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When we first see Logan, who has delighted audiences for nearly twenty years, he is a pathetic husk of himself. Drunk and sloppy, he wins a fight only by default. He still can heal, and his claws cut through flesh like butter, but he looks and acts like a loser. This is a lowly state for Logan – aka The Wolverine – and also a statement of purpose. Logan does not just deepen the stakes of the superhero film: director James Mangold and his screenwriters turn it inside out, finding emotional reserves that escaped the genre for a generation.

In past reviews, I’ve said Hugh Jackman could play Logan in his sleep. He declines that here, and instead uses the past films to deepen the character’s constant self-loathing. The year is 2029, and most mutants have been wiped off the planet. Logan lives semi-anonymously, with an ashy unkempt beard, working as a limo driver in west Texas. His wages help his booze habit, and provide much-needed medicine for an ailing Charles Xavier (Patrick Stewart). A nurse named Gabriela (Elizabeth Rodriguez) tracks down Logan because her preteen ward Laura (Dafne Keen) needs his help. Logan wants nothing to do with Laura, at least until he realizes she shares the same mutant powers as him. A paramilitary force led by Pierce (Boyd Holbrook) pursue Laura – they see her as property – so after Logan escapes with Charles and the girl, Logan becomes a road movie punctuated by grief and brutality.

One theme of the X-Men franchise is how superpowers are a burden. That has never been truer than in Logan, where time adds a palpable sense of pain. Logan bleeds more than he used to, and he’s meaner than ever because, well, all but one of his friends are dead. Charles is worse, too: now in his nineties, he suffers from dangerous seizures – his telepathy means that the seizures give everyone around him temporary paralysis and suffocation. Charles is lucid, mostly, so he and Logan must negotiate through the humiliation of their waning years. One of the funnier scenes involve Logan watching Charles on the shitter, so Mangold humanizes the characters through the indignities of old age. Jackman and Stewart also have fun because the R-rated script offers opportunities for f-bombs. If Logan has a flaw, it’s that Mangold – along with co-screenwriters Scott Frank and Michael Green – lay it on thick with the salty language.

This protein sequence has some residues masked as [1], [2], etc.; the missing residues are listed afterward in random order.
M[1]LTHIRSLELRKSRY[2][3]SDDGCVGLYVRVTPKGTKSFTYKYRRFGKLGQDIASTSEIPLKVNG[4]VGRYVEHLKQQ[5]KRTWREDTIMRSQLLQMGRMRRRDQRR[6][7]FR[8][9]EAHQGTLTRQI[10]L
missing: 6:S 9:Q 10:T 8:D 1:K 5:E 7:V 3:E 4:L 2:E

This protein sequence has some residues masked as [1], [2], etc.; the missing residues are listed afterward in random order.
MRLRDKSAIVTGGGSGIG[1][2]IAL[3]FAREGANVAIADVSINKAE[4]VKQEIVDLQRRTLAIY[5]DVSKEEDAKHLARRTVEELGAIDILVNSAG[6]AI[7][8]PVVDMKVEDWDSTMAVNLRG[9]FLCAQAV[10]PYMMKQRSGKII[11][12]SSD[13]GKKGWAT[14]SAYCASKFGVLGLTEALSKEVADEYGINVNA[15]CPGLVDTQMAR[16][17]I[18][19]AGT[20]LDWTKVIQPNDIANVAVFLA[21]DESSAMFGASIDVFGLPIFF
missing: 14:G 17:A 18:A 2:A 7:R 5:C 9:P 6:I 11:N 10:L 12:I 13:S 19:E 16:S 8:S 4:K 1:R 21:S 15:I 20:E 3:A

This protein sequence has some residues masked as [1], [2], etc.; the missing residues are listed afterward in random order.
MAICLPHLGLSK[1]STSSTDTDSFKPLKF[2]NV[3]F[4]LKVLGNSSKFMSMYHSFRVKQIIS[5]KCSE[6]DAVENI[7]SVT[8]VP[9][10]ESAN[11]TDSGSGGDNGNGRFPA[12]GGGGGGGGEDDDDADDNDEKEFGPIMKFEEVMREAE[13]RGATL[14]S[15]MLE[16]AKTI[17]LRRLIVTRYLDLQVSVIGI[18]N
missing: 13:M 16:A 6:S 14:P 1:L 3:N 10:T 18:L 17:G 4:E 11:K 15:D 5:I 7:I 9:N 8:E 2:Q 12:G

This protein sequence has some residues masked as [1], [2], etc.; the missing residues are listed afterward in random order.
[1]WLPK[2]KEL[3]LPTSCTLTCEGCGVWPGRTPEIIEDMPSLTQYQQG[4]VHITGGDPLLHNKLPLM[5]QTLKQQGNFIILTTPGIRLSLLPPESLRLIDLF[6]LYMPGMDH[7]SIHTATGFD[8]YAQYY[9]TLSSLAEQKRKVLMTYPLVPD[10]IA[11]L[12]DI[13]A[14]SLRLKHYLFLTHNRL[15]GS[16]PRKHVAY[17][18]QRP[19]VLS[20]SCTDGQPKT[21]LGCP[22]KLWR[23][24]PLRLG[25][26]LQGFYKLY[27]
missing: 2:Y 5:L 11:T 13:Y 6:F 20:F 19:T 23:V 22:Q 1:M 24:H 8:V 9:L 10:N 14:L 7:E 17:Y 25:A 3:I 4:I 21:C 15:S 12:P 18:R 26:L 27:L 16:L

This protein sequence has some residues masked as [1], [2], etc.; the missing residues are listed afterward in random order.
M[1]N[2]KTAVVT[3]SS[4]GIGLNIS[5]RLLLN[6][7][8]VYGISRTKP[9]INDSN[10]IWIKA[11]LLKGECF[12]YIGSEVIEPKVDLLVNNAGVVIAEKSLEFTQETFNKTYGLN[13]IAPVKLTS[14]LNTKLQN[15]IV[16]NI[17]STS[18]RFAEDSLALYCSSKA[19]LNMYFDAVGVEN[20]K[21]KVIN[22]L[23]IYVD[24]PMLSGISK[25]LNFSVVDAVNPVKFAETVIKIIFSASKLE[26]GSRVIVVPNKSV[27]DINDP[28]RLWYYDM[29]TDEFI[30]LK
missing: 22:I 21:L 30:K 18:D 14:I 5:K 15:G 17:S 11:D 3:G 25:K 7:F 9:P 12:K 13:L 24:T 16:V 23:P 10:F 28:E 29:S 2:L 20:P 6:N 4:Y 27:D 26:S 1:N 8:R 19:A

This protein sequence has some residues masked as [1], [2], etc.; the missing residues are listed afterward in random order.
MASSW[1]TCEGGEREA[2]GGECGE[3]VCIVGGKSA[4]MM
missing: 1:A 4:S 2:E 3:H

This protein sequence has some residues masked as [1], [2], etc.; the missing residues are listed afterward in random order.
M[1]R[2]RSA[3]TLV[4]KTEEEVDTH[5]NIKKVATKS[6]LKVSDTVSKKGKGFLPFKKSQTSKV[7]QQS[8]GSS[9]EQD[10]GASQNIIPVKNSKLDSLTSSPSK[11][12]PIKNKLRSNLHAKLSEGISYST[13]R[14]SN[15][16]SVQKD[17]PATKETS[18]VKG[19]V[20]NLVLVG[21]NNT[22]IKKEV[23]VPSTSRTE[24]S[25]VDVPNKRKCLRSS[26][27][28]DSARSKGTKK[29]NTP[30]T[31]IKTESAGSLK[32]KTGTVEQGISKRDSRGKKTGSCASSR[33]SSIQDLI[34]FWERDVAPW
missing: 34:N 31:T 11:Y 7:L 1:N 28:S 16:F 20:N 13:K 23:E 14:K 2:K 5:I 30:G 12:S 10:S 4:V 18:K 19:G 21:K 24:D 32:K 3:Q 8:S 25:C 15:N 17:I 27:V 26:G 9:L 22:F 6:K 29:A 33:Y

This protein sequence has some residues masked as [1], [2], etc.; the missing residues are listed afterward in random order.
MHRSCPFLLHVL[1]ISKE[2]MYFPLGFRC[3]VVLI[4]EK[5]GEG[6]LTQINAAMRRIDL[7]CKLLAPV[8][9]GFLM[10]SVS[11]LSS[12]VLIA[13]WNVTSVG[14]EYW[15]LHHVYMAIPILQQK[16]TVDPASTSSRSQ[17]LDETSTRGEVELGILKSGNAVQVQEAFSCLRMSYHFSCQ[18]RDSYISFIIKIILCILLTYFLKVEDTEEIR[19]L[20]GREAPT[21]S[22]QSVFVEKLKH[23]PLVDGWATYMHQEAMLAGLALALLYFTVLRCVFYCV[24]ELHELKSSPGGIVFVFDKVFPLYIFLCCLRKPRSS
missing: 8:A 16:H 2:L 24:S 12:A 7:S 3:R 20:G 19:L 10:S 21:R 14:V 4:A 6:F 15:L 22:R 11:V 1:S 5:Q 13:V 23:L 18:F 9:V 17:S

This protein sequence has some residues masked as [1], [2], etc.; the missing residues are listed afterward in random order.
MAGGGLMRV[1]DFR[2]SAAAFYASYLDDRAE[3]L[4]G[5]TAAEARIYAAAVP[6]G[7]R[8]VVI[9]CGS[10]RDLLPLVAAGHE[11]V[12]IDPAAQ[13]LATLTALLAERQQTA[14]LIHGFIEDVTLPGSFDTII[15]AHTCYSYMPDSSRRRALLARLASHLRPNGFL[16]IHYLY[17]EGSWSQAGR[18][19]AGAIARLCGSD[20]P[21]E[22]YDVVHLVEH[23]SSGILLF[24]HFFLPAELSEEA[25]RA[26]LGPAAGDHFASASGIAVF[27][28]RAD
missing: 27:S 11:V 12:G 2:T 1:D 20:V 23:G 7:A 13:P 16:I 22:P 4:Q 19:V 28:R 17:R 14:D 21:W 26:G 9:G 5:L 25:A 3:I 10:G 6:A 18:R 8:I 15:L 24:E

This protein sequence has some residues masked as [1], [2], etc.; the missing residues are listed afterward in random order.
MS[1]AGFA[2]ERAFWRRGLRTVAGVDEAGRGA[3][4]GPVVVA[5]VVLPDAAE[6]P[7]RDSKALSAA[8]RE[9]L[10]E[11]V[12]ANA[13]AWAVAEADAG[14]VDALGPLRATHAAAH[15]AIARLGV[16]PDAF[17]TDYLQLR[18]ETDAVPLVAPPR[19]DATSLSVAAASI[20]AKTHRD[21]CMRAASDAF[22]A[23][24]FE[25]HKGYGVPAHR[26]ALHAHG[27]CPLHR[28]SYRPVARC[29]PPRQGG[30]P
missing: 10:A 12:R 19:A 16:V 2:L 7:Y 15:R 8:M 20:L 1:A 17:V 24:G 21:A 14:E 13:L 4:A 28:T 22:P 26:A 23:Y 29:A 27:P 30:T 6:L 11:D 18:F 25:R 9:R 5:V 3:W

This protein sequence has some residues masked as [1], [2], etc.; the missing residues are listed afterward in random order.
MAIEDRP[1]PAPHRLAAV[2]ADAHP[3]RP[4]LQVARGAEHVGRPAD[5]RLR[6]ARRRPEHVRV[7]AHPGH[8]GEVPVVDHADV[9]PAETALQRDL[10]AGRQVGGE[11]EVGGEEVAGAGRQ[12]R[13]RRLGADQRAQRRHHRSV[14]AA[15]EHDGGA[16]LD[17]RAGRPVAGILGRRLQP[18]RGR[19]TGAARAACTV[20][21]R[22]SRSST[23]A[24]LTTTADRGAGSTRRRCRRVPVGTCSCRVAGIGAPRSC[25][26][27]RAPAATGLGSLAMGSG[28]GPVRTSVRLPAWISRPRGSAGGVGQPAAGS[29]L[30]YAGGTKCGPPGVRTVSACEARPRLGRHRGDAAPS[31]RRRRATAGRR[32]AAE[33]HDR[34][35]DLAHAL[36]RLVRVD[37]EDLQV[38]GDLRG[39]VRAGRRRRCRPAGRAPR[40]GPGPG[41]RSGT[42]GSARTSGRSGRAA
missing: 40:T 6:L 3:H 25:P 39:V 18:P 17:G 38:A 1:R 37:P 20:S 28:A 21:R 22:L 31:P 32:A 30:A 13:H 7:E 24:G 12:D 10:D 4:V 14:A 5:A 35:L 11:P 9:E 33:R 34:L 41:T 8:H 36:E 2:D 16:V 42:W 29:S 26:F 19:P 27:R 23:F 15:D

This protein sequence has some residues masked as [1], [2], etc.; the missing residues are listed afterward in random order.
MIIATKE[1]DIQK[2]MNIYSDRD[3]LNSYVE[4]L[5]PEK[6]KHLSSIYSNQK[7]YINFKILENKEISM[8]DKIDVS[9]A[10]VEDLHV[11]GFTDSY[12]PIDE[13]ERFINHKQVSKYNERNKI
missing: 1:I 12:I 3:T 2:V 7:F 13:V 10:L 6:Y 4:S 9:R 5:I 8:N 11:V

Liberal profanity notwithstanding, the action and story are a marked improvement over the macro-scale superhero action film. Nearly every scene is from Logan’s perspective: we follow him from Texas onward through the Midwest and North Dakota, and unlike Bryan Singer’s films, Mangold does not introduce national landmarks into the set pieces. Instead, he adds palpable weight to the possibility of death. There is a sequence at a farmhouse that begins like a dream, only to descend into a literal nightmare. Logan has all the sneering rage of the previous films, minus some of his strength, but now he must also reckon with the loss of civilian life. Many superhero films do not dwell on the innocents who perish, and Logan’s willingness to scale down the action creates depth from smaller, more intimate violence. There is a lot more blood, with Logan’s claws creating crimson parabolas, and Mangold does not shy away from Laura’s power, either. Her claws are just as deadly, and the film never condescends to her. She is seen as a threat, even more so than Logan, and Keen plays her as a girl who was nurtured to be borderline feral.

James Mangold also directed 3:10 to Yuma, and he brings that same Western vibe to Logan. Cinematographer John Mathieson films with the harsh light of a world that’s been abandoned by modernity – there are no flashy gizmos or jets – and so everything feels rusted over. The movie wears its Western influences on its sleeve: at one point, Charles and Laura take a break to watch Shane in a hotel room. It should be no surprise to Shane fans that the movie within a movie serves as foreshadowing, and yet Mangold still has a few tricks up his sleeve. When Logan has his final rampage, snarling through the landscape like his namesake, Mangold puts Jackman/Logan through so much that the scene is more than thrilling. We’re not mere observers of Logan’s mindset – we feel like participants with him.

Ads and early reviews of Logan are breathless in their use of “gritty.” Indeed Logan is a gritty film, but not for its own sake. It is a film about loss, abandonment, and guilt. There is enough world-building, either through character choices or small details, so the despair always feels authentic. While Logan builds on X-Men films that precede it, the biggest parallels are to Terminator 2: Judgment Day. James Cameron’s sequel redefined the blockbuster, forcing its actors to do serious acting among all the mayhem, chases, and bloodshed. Like T2, the villains here are also implacable, which only make Logan’s constant, hopeless struggle all the more moving. Logan is not just the best X-Men film ever made. It is the best superhero film since The Dark Knight.